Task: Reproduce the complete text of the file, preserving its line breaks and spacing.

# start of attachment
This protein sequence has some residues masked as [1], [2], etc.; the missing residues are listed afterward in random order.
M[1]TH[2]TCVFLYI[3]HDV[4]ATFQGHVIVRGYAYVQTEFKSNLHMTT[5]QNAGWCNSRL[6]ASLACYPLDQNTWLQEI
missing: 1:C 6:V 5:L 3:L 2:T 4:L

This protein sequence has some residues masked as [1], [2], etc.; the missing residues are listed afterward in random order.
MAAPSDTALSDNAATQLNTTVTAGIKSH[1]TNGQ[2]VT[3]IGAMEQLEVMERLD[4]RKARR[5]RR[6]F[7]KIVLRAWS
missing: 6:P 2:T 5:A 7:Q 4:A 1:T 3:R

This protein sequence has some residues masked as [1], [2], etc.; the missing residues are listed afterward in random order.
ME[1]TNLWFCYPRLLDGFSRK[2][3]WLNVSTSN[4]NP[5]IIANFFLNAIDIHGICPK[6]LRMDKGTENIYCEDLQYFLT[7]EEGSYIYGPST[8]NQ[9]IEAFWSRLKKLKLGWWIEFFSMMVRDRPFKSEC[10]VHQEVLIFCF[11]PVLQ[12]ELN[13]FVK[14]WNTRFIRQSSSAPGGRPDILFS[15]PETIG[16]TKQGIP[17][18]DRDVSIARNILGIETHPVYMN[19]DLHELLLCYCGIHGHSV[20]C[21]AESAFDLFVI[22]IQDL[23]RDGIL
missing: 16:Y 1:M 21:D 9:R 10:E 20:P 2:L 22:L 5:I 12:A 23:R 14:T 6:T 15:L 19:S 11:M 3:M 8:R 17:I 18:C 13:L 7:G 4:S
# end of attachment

This protein sequence has some residues masked as [1], [2], etc.; the missing residues are listed afterward in random order.
M[1]TH[2]TCVFLYI[3]HDV[4]ATFQGHVIVRGYAYVQTEFKSNLHMTT[5]QNAGWCNSRL[6]ASLACYPLDQNTWLQEI
missing: 1:C 6:V 5:L 3:L 2:T 4:L

This protein sequence has some residues masked as [1], [2], etc.; the missing residues are listed afterward in random order.
MAAPSDTALSDNAATQLNTTVTAGIKSH[1]TNGQ[2]VT[3]IGAMEQLEVMERLD[4]RKARR[5]RR[6]F[7]KIVLRAWS
missing: 6:P 2:T 5:A 7:Q 4:A 1:T 3:R

This protein sequence has some residues masked as [1], [2], etc.; the missing residues are listed afterward in random order.
ME[1]TNLWFCYPRLLDGFSRK[2][3]WLNVSTSN[4]NP[5]IIANFFLNAIDIHGICPK[6]LRMDKGTENIYCEDLQYFLT[7]EEGSYIYGPST[8]NQ[9]IEAFWSRLKKLKLGWWIEFFSMMVRDRPFKSEC[10]VHQEVLIFCF[11]PVLQ[12]ELN[13]FVK[14]WNTRFIRQSSSAPGGRPDILFS[15]PETIG[16]TKQGIP[17][18]DRDVSIARNILGIETHPVYMN[19]DLHELLLCYCGIHGHSV[20]C[21]AESAFDLFVI[22]IQDL[23]RDGIL
missing: 16:Y 1:M 21:D 9:R 10:E 20:P 2:L 22:L 5:I 12:A 23:R 14:T 6:T 15:L 19:S 11:M 3:M 8:R 17:I 18:C 13:L 7:G 4:S